Get Support In Housing Court

When a landlord wants to evict a tenant, they take the tenant to Housing Court. Landlords alsmost always have a lawyer helping them make their case in Housing Court, but very few tenants have lawyers. When tenants do have lawyers,  they are much less likely to be evicted.

To make sure people facing eviction in Housing Court have a better chance of staying in their homes, tenants formed the Right to Counsel Coalition, and through their organizing efforts got the Right To Counsel bill signed into law in 2017 ­— which guarantees a free lawyer to low-income tenants in Housing Court. But many tenants don’t know they have this right and don’t understand that a lawyer can make a big difference in the outcome of their case.

To get the word out, CUP teamed up with Housing Court Answers (one of the groups in the Right to Counsel Coalition) and the designers Hanah Ho, Chelsea Atwell, and Ida Woldemichael to create Get Support in Housing Court. This fold-out poster explains who has the right to a lawyer, how to find your lawyer, and all the ways that a lawyer can help a tenant.

Housing Court Answers and the Right to Counsel Coalition will use this guide as an organizing and teaching tool for the 30 organizations that make up their coalition. Tenant organizers will use the guide to educate tenants on the protections Right to Council provides, how to access them, and to reassure tenants they can successfully fight eviction threats from their landlords. Housing Court Answers also plans to distribute the guide at their tables in Housing Court and at their city-wide trainings and community outreach meetings.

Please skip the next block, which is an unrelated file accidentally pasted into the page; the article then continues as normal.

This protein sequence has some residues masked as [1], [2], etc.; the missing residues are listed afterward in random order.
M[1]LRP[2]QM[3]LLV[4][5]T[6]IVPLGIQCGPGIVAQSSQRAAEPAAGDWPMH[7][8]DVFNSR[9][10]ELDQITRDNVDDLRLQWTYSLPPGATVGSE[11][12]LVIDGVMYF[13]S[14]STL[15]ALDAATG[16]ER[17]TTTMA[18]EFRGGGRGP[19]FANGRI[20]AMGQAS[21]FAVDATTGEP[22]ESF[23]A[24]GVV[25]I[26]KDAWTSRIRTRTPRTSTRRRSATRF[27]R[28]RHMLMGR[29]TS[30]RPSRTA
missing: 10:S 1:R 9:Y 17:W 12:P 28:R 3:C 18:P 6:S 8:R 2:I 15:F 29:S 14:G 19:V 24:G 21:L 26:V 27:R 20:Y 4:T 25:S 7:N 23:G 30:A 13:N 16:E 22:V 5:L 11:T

Resources & Links

Housing Court Answers has been advocating for people without lawyers in NYC’s Housing Courts since 1981.

Right to Counsel NYC Coalition works to secure justice in New York City’s housing courts, protect affordable housing, and prevent displacement. 

Chelsea Atwell, Hanah Ho, and Ida Woldemichael are designers, friends, and collaborators. 

Making Policy Public is a program of the Center for Urban Pedagogy (CUP). CUP partners with policy advocates and graphic designers to produce foldout posters that explain complicated policy issues, like this one.

Funding Support

Support for this project was provided by the National Endowment for the Arts and public funds from the New York City Department of Cultural Affairs in partnership with the City Council.

General support for CUP’s programs is provided in part by The Kresge Foundation, Laurie M. Tisch Illumination Fund, Mertz Gilmore Foundation, New York Foundation, Sigrid Rausing Trust, Surdna Foundation, and the New York State Council on the Arts with the support of Governor Andrew M. Cuomo and the New York State Legislature.

Special Thanks

Christine Gaspar, Miranda Grundy, Jade Levine, Frampton Tolbert, Débora Aquino, Genesis Aquino, Rosette Awad, Jennifer Batista, Susanna Blankley, Gina Cavanna, Marika Dias, Robert Diaz, Randy Dillard, Dina, Pedro Ariel Dominguez, Alyssa Figueroa, Thomas Fox, Lara Govan, Roma Marie Irizarry R.D.H, John Kowalchik Jr., Austria Lopez, Nova Lucero, Jose Ramos, Andrew Scherer, Kim Statuto, Elizabeth Thompson, Larry Wood


  • CUP
  • Clair Beltran
  • Mark Torrey
    • Housing Court Answers
    • Alexander Chaparro
    • Jessica Hurd
    • Jenny Laurie
    • Designers 
    • Chelsea Atwell
    • Hanah Ho
    • Ida Woldemichael